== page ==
Question: Let $Q_n=[-\frac 12,\frac 12]^n\subseteq {\bf R}^n$ be the cube in ${\bf R}^n$ centered at the origin and having $n$-dimensional volume equal to one.  What is the maximum $(n-1)$-dimensional volume $M(d)$ of $(H\cap Q_n)$ when $H \subseteq {\bf R}^n$ is a hyperplane?

Can you guess the behavior of $M(n)$ when $n \to \infty$? Can you guess the plane which maximizes the area of intersection for $n=3$?

Answer:  Keith Ball proved that the maximum volume of the intersection of the cube with a hyperplane  in every dimension $n>1$ is $\sqrt 2$.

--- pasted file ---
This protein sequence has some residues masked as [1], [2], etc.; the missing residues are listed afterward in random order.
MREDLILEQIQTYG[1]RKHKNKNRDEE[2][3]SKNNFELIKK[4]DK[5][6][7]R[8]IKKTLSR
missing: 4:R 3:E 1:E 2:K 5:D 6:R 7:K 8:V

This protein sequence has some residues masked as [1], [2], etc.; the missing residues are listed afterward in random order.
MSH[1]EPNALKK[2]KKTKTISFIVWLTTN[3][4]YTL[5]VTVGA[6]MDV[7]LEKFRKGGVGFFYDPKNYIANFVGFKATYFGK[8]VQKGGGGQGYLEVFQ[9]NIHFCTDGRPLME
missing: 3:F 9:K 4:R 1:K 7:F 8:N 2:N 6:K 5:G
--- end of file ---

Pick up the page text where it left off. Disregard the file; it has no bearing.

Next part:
(Here is a related paper  by Don Chakerian and Dave Logothetti on slices of cubes.)

5 thoughts on “Test Your Intuition (2)”

1. Of course, Keith Ball’s result is related to a large body of mathematics, result and problems, in convexity theory and other areas. Among other things it is related to the well-known “Busemann-Petty Problem” .